GRAND RAPIDS MICHIGAN—Nehemiah Muzamhindo, a resident of Grand Rapids, Michigan and citizen of Zimbabwe, was sentenced to a total of six years (72 months) in prison on federal charges of money laundering and filing a false tax return. In addition to ordering the prison time, the Hon. Janet Neff, U.S. District Court Judge, also ordered Muzamhindo to pay over $629,000 in restitution and over $79,000 in back taxes.
While the Diplomatic Security Service (DSS) was investigating Muzamhindo for his role in a scheme to obtain fraudulent U.S. passports, agents discovered evidence that Muzamhindo had received large wire transfers from bank accounts held by the W.K. Kellogg Foundation (“WKKF”) in the Republic of South Africa. WKKF has its headquarters in Battle Creek, Michigan and is one of the world’s largest children’s charities. Further investigation revealed that Muzamhindo was part of a scheme to submit bogus invoices for payment to WKKF. WKKF paid members of the scheme a total of approximately $800,000 between 2006 and 2008 before learning that it was being swindled. As part of his sentencing, Muzamhindo was ordered to pay restitution to the WKKF for the amount directly attributable to his role in the scheme. Because Muzamhindo did not report to the IRS any of the money he received from WKKF during those years, the IRS also investigated Muzamhindo, leading to his conviction for filing a false tax return and the order to pay the amount he owed in unpaid taxes as part of his sentence.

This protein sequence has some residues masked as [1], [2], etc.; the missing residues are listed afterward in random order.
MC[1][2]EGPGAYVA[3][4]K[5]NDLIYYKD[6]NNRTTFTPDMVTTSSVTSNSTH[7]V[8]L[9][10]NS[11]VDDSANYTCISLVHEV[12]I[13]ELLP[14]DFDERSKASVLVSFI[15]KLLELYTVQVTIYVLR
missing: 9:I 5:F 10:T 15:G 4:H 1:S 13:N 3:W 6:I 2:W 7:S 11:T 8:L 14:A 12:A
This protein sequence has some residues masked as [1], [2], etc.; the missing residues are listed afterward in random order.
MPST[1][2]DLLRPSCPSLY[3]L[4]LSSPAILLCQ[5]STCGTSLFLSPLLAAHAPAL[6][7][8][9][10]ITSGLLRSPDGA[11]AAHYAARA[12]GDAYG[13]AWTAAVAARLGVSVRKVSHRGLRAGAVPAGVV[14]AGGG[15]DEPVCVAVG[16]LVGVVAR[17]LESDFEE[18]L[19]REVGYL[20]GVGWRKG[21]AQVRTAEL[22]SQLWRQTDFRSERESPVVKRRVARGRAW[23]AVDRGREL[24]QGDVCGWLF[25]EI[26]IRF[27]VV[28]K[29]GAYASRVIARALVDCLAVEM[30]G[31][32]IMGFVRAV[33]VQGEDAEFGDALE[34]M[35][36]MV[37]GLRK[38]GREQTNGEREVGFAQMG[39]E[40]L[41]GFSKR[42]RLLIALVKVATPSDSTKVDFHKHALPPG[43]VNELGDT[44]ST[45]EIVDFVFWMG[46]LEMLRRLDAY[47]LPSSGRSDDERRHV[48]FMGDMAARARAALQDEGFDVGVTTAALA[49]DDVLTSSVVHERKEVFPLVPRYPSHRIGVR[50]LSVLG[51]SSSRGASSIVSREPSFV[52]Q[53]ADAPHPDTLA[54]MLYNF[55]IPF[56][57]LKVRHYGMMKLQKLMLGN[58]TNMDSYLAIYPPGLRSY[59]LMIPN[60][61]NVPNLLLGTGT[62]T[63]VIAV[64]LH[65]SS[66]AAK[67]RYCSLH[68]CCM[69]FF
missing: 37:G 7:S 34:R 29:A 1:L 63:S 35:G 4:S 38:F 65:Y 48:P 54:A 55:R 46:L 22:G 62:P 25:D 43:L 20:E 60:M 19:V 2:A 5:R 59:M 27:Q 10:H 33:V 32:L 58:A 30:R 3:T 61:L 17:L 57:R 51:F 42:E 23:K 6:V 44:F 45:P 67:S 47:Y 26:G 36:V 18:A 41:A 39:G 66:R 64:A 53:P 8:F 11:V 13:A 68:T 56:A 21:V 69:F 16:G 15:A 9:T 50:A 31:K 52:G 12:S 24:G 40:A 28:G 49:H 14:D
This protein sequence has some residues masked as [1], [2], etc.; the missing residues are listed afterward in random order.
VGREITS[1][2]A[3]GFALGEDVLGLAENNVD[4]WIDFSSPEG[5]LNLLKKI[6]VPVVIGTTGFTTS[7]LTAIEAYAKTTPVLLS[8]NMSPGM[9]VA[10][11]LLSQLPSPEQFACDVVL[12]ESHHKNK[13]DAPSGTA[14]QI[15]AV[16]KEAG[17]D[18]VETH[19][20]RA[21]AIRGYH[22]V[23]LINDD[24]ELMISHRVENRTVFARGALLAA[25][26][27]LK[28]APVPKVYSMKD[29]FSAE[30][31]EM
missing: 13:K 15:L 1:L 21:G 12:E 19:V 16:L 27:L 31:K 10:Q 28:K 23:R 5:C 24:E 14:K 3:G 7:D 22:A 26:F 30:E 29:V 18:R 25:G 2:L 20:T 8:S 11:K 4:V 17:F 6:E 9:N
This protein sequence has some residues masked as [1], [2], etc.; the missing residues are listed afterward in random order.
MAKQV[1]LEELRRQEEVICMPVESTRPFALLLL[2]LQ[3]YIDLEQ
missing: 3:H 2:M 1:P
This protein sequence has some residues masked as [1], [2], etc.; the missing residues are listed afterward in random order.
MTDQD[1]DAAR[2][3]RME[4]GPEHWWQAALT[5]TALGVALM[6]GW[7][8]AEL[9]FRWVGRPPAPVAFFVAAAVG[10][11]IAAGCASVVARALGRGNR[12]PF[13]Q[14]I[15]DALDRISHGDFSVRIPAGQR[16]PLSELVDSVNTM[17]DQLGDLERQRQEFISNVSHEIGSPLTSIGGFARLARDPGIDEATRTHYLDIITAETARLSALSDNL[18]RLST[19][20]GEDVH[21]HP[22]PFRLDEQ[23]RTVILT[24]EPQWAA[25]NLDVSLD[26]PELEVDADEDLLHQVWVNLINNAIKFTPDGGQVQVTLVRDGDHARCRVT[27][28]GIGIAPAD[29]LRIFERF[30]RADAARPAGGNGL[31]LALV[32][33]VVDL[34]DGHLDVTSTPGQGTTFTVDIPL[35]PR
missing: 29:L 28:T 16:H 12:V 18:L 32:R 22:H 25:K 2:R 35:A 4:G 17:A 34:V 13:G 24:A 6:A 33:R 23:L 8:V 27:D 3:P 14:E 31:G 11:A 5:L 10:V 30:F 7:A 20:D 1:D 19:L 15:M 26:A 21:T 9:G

U.S. Attorney Patrick Miles commented that “This sentence of prison time and restitution holds Muzamhindo accountable for the full measure of his deceit to both the charity that he swindled and the government. That should be a lesson for others; crime does not pay in this district.”
IRS Criminal Investigation Acting Special Agent in Charge Carolyn Weber added: “Muzamhindo and his accomplices stole money that was meant for the world’s underprivileged children. IRS, DSS and our Federal law enforcement partners will continue to fervently seek justice for the victims of this kind of inexcusable fraud.” Scott Collins, Assistant Special Agent in Charge of the Chicago Field Office of the Diplomatic Security Service, noted “Those who fraudulently acquire U.S. travel documents often do so in order to commit other crimes. Aware of this trend, we were able to uncover the connections to South Africa and the underlying scheme to defraud a charity. DSS takes very seriously our charge to protect the integrity of the U.S. passport and visa programs.”
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